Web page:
What is there to say about Saga? This story is the perfect mix of sci-fi, fantasy, and family drama. It covers both the controversial and not with delicacy and ease. It makes the story about the characters, about their morals, and about their lives. They face staggering odds time and time again, yet the main characters survive with the help of their friends, family, and luck.
This is a great story to get ideas for NPCs and world building. The narrative juggles so many different kinds of conflict and how they influence one another. It is a great way to get an idea of how the world at large can affect personal relationships, and vice versa. I truly cannot suggest this series enough.
Any other books worth mentioning not in this list? Tell us down below in the comments!
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The Pathfinder RPG was introduced in 2009, taking the RPG world by storm. Many players were drawn to Pathfinder as an alternative to D&D 4th edition, which was criticized for being more of a combat strategy game instead of a role playing game. Pathfinder offered a modified version of D&D 3.5 that emphasized more role playing and customization for your characters.
With the release of Pathfinder 2nd edition in 2019, there has been a lot of discussion which edition players should jump into if they want to try the game for the first time. Where should you start? The new or the old?
What are the differences between the two anyway?
Let’s start off with the things both of these editions accomplish. Both editions operate on the D20 dice system, using the full span of dice from d4s, d6s, d8s, d10s, d12s, d20s, and d100s. Both editions are set in a fantasy world, and both utilize the classic RPG styles of class, race, and background builds.
The other major similarity that carries over between these two editions are floating modifiers. Modifiers are different abilities, skills, or other things that affect your rolls. Floating modifiers are modifiers that are not on your character sheet. Certain classes require you to do math aside from just rolling dice or a specified damage amount. This could include adding a multiplier on a damage roll based on your level, but not having it be easily referenced on a character sheet. Classes in first and second edition have plenty of these, so keep an eye out and make sure to remember when you can use them.
Pathfinder 2nd edition attempts to break from D&D by creating some of its own rules to add a larger than life adventurer. This is especially clear with the creation of Hero Points. Hero Points are given to players at the beginning of a session, as well as when players perform impressive or important actions through role play or risk taking. These points allow you to re-roll a check, saving throw, or even immediately stabilize when you are dying. With access to a Hero point at the beginning of a session allows your character to save themselves or others in a truly larger than life moment.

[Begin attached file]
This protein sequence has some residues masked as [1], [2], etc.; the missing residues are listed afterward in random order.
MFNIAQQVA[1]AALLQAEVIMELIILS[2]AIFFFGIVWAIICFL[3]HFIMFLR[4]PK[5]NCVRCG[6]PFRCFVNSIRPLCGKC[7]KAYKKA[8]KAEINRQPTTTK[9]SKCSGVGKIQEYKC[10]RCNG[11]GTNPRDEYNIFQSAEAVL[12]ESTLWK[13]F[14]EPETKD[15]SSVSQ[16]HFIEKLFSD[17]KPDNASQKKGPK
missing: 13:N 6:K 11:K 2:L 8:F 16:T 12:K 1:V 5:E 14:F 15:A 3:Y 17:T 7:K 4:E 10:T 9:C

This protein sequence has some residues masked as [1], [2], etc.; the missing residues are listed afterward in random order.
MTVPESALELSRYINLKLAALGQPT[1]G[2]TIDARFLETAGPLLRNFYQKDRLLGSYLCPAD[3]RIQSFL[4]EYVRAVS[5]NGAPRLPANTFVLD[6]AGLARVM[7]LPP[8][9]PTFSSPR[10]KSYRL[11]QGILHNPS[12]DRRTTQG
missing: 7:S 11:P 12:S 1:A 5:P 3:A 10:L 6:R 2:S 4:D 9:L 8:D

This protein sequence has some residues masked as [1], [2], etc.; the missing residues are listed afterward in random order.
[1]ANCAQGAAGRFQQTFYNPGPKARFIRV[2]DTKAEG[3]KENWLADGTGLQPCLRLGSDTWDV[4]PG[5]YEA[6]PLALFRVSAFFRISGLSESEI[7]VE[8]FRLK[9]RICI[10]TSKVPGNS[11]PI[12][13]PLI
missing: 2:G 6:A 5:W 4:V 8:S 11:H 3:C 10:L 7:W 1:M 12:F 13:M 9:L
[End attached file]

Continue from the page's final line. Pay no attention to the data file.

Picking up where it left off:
The biggest way that Pathfinder has pulled away from D&D is in its character stat building. In 1st edition, the character stat building rules were the same as with D&D – you either do a point buy system, or roll for your stats. With Pathfinder 2nd Edition, your stats are based on the ABC System (Ancestry, Background, Class). Each of these aspects will influence how your baseline stats (10s across the board) each increase or decrease accordingly. While this distinction does pull Pathfinder further from D&D 5e, it is interesting how the ABC System does limit a level of the role playing potential by restraining certain class-ancestry combinations, like that of D&D 4e.
The last big change between 1st and 2nd edition is class abilities. Instead of a traditionally defined class journey, you have lots of options ahead of you. Different levels give you different Feats, ranging in ability and origin. There are ancestry feats, abilities inherited from your family or race; class feats, class specific abilities that you can choose from; and bonus feats, which are accessible by all classes.
If you have a background with D&D and want something relatively simple to understand, I would suggest your start with Pathfinder 1st edition. It is grounded enough in the rules of D&D that even 5e players will more than likely be able to get a feel for the altered game mechanics rather quickly. With lots of books to be able to inspire your
If you are up for a challenge, Pathfinder 2nd edition is your best bet. Pathfinder 2nd Edition makes you feel like a powerful adventurer. You can expend Hero Points to gain re-rolls and automatic stabilization when at zero HP, and perform more actions in a combat turn than ever before. The consequence of this is that it is more that you need to remember when going into an adventure. Make sure you understand all of your abilities and skills before jumping into the game.
Do you know of more ways that the two editions of Pathfinder differ? Mention them down below in the comments!